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Exscientia has formed a partnership with the ARUK-ODDI for the development of medicines targeting neuroinflammation to treat Alzheimer’s disease.
Artificial Intelligence (AI) drug discovery company, Exscientia, has formed a partnership with the Alzheimer’s Research United Kingdom University of Oxford Drug Discovery Institute (ARUK-ODDI) for the development of medicines targeting neuroinflammation to treat Alzheimer’s disease (AD).
The partnership, which was announced in a Feb. 11, 2021 press release, will combine Exscientia’s AI-driven molecular design capabilities with the deep therapy area knowledge and technical expertise of the ARUK-ODDI. The collaborative efforts will focus on a specific neuroinflammatory pathway implicated in the development of AD—activation of the NLRP3 inflammasome.
“Alzheimer’s is a dreadful disease that affects tens of millions worldwide. Despite clinical trials of numerous agents over a wide range of mechanisms, the last new Alzheimer’s medication, was approved nearly two decades ago,” said Exscientia’s Chief Operating Officer David Hallett, in the press release. “Alzheimer’s drug development is costly, complex, and extremely challenging with clinical trial failure rate being the highest of any therapeutic area. Our mission is to make novel drugs available to all and we are excited to utilize our AI drug discovery platform and work alongside the expertise of the [ARUK-ODDI] team to accelerate innovation and develop potential medicines to solve this global epidemic.”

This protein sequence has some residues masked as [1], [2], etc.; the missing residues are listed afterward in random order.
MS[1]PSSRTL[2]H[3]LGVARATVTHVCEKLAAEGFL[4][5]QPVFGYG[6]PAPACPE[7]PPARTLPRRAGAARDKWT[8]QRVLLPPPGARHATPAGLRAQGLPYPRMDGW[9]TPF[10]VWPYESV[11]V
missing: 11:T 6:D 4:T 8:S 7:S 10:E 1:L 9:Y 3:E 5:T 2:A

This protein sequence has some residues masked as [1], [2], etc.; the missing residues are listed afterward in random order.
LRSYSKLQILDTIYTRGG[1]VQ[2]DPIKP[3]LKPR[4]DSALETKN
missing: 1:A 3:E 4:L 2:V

“We are delighted to be partnering with Exscientia. Their state-of-the-art AI capabilities will enable us to investigate multiple molecules in parallel and accelerate the project towards candidate declaration,” added Dr. John Davis, chief scientific officer of the ARUK-ODDI, in the press release. “Human genetic variation points towards a critical role for the body’s immune system in an individual’s risk of developing Alzheimer’s disease. It is vital that we develop treatments that target neuroinflammatory mechanisms underlying dementia.”